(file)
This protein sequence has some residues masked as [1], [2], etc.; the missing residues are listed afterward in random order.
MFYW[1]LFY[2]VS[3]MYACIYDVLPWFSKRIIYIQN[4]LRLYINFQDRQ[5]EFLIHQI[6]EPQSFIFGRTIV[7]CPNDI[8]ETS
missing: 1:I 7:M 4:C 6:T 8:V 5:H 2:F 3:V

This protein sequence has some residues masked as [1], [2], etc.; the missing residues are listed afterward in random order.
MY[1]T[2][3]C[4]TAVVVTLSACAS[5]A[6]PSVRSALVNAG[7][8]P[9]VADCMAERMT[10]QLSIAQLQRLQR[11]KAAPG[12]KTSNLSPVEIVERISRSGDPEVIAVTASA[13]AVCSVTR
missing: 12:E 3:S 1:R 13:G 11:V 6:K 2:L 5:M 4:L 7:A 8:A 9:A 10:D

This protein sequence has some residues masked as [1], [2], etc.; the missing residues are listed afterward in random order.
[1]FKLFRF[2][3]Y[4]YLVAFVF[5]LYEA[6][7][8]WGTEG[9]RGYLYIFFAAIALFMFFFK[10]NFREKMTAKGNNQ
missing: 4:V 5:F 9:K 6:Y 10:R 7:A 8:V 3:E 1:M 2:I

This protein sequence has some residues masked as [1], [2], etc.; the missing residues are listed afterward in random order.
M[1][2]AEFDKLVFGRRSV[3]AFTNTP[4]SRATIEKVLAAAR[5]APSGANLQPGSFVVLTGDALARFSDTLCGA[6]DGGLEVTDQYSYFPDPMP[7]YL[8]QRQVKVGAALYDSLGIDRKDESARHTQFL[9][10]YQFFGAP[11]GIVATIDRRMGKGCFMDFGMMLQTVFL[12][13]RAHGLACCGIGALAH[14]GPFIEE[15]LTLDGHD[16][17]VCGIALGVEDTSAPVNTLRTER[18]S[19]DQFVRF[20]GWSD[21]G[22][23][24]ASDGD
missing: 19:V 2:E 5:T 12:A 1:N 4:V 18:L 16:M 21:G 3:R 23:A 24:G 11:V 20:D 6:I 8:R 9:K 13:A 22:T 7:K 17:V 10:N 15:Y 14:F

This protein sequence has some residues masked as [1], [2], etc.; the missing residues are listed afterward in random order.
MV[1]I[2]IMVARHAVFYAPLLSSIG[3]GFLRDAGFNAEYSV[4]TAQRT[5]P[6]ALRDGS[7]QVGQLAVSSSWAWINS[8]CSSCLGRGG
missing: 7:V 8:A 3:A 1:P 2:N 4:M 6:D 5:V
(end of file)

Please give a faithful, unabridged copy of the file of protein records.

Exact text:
This protein sequence has some residues masked as [1], [2], etc.; the missing residues are listed afterward in random order.
MFYW[1]LFY[2]VS[3]MYACIYDVLPWFSKRIIYIQN[4]LRLYINFQDRQ[5]EFLIHQI[6]EPQSFIFGRTIV[7]CPNDI[8]ETS
missing: 1:I 7:M 4:C 6:T 8:V 5:H 2:F 3:V

This protein sequence has some residues masked as [1], [2], etc.; the missing residues are listed afterward in random order.
MY[1]T[2][3]C[4]TAVVVTLSACAS[5]A[6]PSVRSALVNAG[7][8]P[9]VADCMAERMT[10]QLSIAQLQRLQR[11]KAAPG[12]KTSNLSPVEIVERISRSGDPEVIAVTASA[13]AVCSVTR
missing: 12:E 3:S 1:R 13:G 11:V 6:K 2:L 5:M 4:L 7:A 8:A 9:A 10:D

This protein sequence has some residues masked as [1], [2], etc.; the missing residues are listed afterward in random order.
[1]FKLFRF[2][3]Y[4]YLVAFVF[5]LYEA[6][7][8]WGTEG[9]RGYLYIFFAAIALFMFFFK[10]NFREKMTAKGNNQ
missing: 4:V 5:F 9:K 6:Y 10:R 7:A 8:V 3:E 1:M 2:I

This protein sequence has some residues masked as [1], [2], etc.; the missing residues are listed afterward in random order.
M[1][2]AEFDKLVFGRRSV[3]AFTNTP[4]SRATIEKVLAAAR[5]APSGANLQPGSFVVLTGDALARFSDTLCGA[6]DGGLEVTDQYSYFPDPMP[7]YL[8]QRQVKVGAALYDSLGIDRKDESARHTQFL[9][10]YQFFGAP[11]GIVATIDRRMGKGCFMDFGMMLQTVFL[12][13]RAHGLACCGIGALAH[14]GPFIEE[15]LTLDGHD[16][17]VCGIALGVEDTSAPVNTLRTER[18]S[19]DQFVRF[20]GWSD[21]G[22][23][24]ASDGD
missing: 19:V 2:E 5:T 12:A 1:N 4:V 18:L 16:M 21:G 3:R 23:A 24:G 11:V 20:D 6:I 8:R 9:K 13:A 22:T 7:K 17:V 10:N 15:Y 14:F

This protein sequence has some residues masked as [1], [2], etc.; the missing residues are listed afterward in random order.
MV[1]I[2]IMVARHAVFYAPLLSSIG[3]GFLRDAGFNAEYSV[4]TAQRT[5]P[6]ALRDGS[7]QVGQLAVSSSWAWINS[8]CSSCLGRGG
missing: 7:V 8:A 3:A 1:P 2:N 4:M 6:D 5:V